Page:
September 15, 2015


We stood in the drizzling rain, some huddled under umbrellas, others with water darting down glasses and dripping off noses. There wasn’t a football game or concert to keep us from escaping to the dry indoors. Instead the magnet was a desire for community.   

For two hours, the rain fell, off and on, and still people came—and stayed. The kids played ga-ga, a dodgeball-type game that has nothing to do with the Lady. They rode their bikes in the street, which was closed for the event, and played Capture the Flag as night fell.   

The adults stood in clusters, various drinks in one hand, scrumptious potluck offerings in another. And we talked and laughed. Met new people and reconnected with old ones.   

It was a great neighborhood block party.   

One of the women I met was new to the area. As we talked throughout the evening, she shared her longing. I just want some friends, she said. It’s hard to meet people when you’re working and new to a community. I want somebody to take a walk with or to sit on a porch and catch up on the week. I want to feel like I belong.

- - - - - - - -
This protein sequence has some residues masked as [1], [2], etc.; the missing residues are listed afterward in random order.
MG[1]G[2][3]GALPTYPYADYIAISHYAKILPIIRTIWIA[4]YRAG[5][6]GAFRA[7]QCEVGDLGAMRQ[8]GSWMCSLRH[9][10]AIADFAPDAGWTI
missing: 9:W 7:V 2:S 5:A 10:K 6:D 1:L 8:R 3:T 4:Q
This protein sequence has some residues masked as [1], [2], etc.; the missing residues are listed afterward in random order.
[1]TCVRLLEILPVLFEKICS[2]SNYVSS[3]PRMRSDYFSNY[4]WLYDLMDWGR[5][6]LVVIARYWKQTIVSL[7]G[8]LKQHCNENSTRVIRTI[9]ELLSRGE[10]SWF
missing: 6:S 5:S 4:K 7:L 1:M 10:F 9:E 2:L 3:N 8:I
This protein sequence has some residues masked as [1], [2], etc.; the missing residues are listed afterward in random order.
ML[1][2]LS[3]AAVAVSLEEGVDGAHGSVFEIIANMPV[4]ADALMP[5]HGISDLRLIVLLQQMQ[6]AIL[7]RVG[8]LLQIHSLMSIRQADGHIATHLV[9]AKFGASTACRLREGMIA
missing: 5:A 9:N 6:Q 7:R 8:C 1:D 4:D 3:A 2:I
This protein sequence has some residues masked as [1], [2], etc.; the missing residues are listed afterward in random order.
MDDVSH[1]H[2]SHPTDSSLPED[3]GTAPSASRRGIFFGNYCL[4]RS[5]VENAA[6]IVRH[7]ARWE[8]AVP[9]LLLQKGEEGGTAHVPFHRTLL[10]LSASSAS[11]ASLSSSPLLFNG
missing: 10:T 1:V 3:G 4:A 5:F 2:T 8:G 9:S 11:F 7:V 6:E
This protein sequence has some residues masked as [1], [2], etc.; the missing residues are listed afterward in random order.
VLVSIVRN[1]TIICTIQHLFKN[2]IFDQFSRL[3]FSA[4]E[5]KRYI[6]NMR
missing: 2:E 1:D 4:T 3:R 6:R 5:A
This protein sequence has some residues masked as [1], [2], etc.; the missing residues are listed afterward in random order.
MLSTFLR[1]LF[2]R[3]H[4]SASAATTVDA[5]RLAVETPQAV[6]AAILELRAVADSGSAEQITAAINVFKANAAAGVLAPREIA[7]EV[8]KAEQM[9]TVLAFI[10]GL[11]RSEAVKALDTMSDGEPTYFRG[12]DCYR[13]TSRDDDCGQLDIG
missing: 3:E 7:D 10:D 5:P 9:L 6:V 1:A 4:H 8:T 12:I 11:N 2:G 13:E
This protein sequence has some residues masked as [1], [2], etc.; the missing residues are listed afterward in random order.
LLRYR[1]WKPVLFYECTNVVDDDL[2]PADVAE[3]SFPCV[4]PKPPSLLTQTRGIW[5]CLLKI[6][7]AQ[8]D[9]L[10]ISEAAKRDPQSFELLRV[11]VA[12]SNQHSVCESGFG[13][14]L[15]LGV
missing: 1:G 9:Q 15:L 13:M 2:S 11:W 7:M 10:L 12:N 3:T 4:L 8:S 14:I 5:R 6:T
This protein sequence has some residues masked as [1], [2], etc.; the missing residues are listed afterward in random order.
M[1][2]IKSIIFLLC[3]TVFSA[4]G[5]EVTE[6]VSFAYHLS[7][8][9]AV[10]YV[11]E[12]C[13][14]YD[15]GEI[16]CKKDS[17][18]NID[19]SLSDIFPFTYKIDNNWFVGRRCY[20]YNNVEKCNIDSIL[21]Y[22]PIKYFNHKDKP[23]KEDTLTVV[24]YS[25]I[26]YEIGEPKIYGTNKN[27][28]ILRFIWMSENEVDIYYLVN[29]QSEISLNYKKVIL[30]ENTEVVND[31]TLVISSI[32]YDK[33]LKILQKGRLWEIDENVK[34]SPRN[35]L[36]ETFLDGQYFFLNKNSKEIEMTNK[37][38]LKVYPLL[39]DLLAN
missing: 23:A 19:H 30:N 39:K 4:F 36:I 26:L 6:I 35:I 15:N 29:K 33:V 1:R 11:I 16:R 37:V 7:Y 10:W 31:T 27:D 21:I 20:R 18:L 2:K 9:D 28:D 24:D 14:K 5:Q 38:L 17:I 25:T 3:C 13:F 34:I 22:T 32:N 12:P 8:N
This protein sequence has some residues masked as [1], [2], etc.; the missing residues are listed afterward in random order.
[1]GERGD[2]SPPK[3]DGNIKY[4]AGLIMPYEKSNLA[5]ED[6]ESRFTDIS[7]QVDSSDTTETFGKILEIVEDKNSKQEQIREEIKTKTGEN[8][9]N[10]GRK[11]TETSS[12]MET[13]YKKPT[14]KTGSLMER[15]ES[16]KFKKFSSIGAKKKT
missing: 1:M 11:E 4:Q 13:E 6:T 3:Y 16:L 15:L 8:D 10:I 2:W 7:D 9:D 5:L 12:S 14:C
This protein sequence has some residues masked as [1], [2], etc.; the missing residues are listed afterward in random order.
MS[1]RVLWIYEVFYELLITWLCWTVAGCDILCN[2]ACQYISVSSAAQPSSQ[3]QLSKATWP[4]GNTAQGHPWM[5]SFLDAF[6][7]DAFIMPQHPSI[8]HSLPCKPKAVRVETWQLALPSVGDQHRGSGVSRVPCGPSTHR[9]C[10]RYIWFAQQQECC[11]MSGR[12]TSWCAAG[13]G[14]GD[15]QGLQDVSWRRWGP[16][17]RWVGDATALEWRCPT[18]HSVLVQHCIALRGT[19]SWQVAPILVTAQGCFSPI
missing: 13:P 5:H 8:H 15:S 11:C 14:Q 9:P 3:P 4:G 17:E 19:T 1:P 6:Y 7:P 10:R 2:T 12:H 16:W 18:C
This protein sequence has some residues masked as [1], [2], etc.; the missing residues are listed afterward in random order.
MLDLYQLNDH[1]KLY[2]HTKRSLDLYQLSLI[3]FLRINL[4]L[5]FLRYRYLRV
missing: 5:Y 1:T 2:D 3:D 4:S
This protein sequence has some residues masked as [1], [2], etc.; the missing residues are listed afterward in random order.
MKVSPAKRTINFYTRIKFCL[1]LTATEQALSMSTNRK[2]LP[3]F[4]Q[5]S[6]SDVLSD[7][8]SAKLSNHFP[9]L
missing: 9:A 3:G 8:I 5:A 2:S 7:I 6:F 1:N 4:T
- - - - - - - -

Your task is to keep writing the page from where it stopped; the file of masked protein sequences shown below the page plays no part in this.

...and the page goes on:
Her hunger was palpable. And I’ve been there. Sometimes I still feel like I’m there. Each time we’ve moved to a new church and city, I’ve spent weeks (and months) trying to find my place. And I’m pretty social. (I once invited a woman I met in line at the grocery store to join a book club. She looked at me like I was a bit crazy. I thought she seemed interesting).   

I was struck during the block party by this desire for community. Even though it was raining and chilly, folks stuck it out. And kept coming. By the end of the night, we had a hundred or so people, all enjoying the chance to get to know one another better. In the midst of this large group was the  young woman, an individual example of our corporate need for connection.   

I’ve been pondering this experience for the past couple of days. Personally, I think I’m going to start a neighborhood book club (or maybe a not-so-highbrow Bunko gathering). But I wonder how the church can also meet this need for community. How can we create events that people will attend despite the rain (or soccer games or other commitments)? What can we do to offer opportunities for connection—especially among those who feel disconnected and lonely? How can we deliberately foster community—on Sunday and every day?   

What’s working for you and your church? Share your ideas. The need is great, and sometimes it seems the laborers are few. 

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